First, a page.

At the “borders” of Delhi, the entrances to the Indian capital, we find camps made of colored tarpaulins, makeshift installations. For months, peasant families have taken turns sending one of their own to hold the occupation and protest all around the megalopolis. At the “border posts” of Tikri, Ghazipur and Singhu, one is neither Hindu, nor Sikh, nor Dalit, as Narendra Modi would like, Indian neoliberal prime minister and champion of Hindu identity. We are just prevented by the police from entering the capital. Here, we created something to eat, buy toiletries. We sleep in trailers. And the peasants in struggle have even created temporary libraries there. Friday, in the suburbs of the capital, was a day of celebration. We saw women and men dancing there. We saw the distribution of sweets. We even saw yajnas, these rituals facing the sacred fire.
Liberalization and pauperization
Because the peasants have won. Prime Minister Narendra Modi announced that, during the winter parliamentary session, agricultural laws, touted for a year as “black laws”, would be repealed. Adopted in September 2020, they have since aroused the ire of the Indian agricultural world. We are not talking in the subcontinent of 5 to 6% of the population who live by working the land and by breeding, as in Europe. In India, 70% of the population depend on peasant labor. However, more than a year ago, faithful to liberal dogmas, Narendra Modi chose to blow up what protected small peasant agriculture and which was obtained through the struggle of the workers. ” There is land laws that protect the land. Water laws. Laws that prohibit the storage of grain. A law in favor of a minimum price for cereals. But all these laws obstruct the big players in the private sector who want to plunder rural areas ”, describes Mariam Dhawale, general secretary of the All-India Democratic Women’s Association in an interview with the Belgian newspaper Solidarity, July 2, 2021.
This is the building the government attacked. Basically, peasants can no longer sell their produce to the mandis, the state-run wholesale markets, which guaranteed minimum prices. The peasants should find themselves, with the villainous laws, to sell their products to big firms which do not care to ensure remunerative prices, to the great happiness of private distributors. This liberalization, which is added to other liberal measures affecting the agricultural sector, promised the peasants to pauperization.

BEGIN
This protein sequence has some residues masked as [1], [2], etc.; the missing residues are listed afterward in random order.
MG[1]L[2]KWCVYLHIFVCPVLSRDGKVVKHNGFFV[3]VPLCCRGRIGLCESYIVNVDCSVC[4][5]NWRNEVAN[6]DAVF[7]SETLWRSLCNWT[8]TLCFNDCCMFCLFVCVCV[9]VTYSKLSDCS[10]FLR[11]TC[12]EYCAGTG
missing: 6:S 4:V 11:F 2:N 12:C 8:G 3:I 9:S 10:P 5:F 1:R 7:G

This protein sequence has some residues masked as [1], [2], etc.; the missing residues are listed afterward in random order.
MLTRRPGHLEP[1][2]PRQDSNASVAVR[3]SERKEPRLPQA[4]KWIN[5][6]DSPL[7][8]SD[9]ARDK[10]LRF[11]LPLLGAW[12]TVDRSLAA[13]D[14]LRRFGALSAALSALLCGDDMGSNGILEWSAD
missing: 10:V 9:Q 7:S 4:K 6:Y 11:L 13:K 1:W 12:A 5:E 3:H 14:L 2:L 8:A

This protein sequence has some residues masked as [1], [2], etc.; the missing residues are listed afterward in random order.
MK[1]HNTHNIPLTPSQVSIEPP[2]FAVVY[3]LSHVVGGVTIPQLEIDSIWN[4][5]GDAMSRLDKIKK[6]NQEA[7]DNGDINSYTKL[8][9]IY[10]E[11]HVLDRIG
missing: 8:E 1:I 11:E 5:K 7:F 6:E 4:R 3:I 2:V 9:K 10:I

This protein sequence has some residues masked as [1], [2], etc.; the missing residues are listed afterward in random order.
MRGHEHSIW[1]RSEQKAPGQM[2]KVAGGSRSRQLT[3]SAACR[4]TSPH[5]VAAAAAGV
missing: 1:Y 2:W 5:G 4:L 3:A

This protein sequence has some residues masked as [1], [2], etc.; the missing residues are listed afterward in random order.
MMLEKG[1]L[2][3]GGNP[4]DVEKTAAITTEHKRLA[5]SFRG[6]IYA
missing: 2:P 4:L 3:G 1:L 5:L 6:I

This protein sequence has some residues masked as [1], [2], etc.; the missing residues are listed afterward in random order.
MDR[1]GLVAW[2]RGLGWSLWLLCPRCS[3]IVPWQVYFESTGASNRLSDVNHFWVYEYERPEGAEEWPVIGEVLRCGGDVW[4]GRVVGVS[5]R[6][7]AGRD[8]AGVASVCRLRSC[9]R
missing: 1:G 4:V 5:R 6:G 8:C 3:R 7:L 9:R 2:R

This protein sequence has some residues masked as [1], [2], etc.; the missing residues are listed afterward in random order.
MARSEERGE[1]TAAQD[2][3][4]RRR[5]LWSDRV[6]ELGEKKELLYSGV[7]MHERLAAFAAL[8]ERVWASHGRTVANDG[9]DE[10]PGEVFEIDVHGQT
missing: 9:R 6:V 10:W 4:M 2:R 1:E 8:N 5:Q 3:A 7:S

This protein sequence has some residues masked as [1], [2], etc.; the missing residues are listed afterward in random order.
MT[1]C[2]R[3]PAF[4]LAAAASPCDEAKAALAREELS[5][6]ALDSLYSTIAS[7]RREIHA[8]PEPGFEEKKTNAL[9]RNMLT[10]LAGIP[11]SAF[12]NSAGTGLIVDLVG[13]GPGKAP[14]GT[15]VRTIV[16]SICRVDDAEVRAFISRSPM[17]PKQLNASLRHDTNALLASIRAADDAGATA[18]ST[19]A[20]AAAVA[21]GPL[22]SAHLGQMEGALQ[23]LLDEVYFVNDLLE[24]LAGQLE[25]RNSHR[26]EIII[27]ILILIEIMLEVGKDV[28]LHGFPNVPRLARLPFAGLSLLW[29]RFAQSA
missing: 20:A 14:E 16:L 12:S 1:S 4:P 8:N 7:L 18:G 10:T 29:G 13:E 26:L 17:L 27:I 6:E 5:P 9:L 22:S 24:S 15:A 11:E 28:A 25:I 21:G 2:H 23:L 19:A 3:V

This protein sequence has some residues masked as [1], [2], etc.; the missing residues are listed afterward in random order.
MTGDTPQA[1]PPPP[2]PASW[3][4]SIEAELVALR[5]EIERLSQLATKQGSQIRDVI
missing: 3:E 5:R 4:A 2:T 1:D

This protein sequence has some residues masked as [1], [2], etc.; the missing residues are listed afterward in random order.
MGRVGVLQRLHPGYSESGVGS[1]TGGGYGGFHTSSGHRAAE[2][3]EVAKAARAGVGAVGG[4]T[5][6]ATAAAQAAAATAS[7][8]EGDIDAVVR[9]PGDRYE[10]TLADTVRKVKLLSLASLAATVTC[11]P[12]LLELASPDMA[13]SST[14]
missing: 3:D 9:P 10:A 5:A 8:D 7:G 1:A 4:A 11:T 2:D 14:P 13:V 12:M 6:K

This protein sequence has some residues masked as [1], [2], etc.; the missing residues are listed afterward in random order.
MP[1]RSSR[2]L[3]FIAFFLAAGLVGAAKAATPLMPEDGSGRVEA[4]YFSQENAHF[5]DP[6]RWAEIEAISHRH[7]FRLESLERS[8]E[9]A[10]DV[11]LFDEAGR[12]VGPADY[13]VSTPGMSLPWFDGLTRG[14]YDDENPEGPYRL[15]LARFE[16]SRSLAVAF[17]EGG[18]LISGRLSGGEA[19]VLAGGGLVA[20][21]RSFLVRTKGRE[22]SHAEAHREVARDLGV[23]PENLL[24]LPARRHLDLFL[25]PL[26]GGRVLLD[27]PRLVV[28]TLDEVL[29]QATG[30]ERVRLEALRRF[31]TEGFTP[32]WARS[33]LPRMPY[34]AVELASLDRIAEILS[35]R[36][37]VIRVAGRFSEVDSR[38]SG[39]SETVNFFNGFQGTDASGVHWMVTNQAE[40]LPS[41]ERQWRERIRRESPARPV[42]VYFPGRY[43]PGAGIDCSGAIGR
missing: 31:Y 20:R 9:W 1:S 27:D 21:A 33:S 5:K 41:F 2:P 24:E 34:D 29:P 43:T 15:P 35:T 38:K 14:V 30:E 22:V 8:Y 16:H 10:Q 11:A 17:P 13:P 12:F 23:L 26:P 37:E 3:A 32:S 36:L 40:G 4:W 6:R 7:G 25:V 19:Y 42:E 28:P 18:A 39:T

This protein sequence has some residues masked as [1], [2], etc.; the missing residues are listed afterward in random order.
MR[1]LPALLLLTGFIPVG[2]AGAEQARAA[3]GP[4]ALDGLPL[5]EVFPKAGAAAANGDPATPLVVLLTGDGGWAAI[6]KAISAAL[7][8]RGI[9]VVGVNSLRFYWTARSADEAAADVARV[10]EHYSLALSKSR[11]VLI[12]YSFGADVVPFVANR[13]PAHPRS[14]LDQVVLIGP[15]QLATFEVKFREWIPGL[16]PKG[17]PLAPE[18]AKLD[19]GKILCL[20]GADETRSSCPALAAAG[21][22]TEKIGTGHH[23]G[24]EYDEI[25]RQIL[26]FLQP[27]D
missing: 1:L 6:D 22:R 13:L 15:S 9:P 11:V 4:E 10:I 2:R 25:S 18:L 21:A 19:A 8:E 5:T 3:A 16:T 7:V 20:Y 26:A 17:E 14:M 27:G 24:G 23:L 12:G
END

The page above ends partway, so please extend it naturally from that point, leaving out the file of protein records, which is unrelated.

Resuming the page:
The biggest strike in history
Also, in September 2020, the first mobilizations were recorded in the Punjab, in the north of the country. Railroad tracks were blocked by land workers. Then, little by little, the movement spread. It culminated on November 26, 2020 by what the US Marxist magazine Jacobin called it the biggest strike in history. No less than 250 million people took part. That day, the farmers were not alone in protesting; workers in the private sector were protesting against “labor laws” and Modi-style pension reforms. The far-right prime minister wanted to restrict the right to strike, imposing 60 days’ notice!
Since that date, the struggle has continued for the peasants, particularly in the form of road or train blockades. Out of solidarity, the employees organized other work stoppages. At the end of 2020, the Constitutional Court asked the government that negotiations be opened.
“Defeat of the dictatorship”
On the left as in the peasant world, this victory was hailed. We owe it to the approach of elections in flagship states, in particular the Punjab that the BJP, the nationalist party of Narendra Modi, wants to conquer, but above all to the struggle. A new major date of mobilization was also scheduled, November 26 of this year, one year after the historic strike. Thus, joined by Humanity, the co-secretary of the All India Peasants Union (Aiks), the main peasant organization of the subcontinent, Dr Vijoo Krishnan, describes a “Historic victory for the united peasant movement actively supported by the working class” and one “Giant leap to build resistance to neoliberal economic policies driven by The multinationals “. Same tone from the side of the secretary of Aiks in Haryana State, Sumit Dalal, who greets “The defeat of the dictatorship”, but recalls its price: “More than 670 brothers and sisters, killed by repression, are the martyrs of this movement. “
For left-wing activist Prateheesh Prakash, after years of “The Indian right, which represents the ruling class, was able to dodge responding to the crisis created by neoliberal policies”, the farmers’ movement has “Changed the rules of the game”. For him, this victory “Sends a powerful message to the elite of the ruling class.”
The fight is not over, however. “The challenge now is to ensure that the other demands of the fight are met, such as the return of legally guaranteed remunerative prices, the end of the anti-worker labor code”, warns the peasant leader Vijoo Krishnan. Assemblies to mobilize workers were to be held yesterday around Delhi. Other objectives of the struggle are also on the table: that justice be done for the hundreds of people killed by the repression, or the withdrawal of the liberalization of the electricity sector, which again promises an increase in prices. unfavorable to the most humble.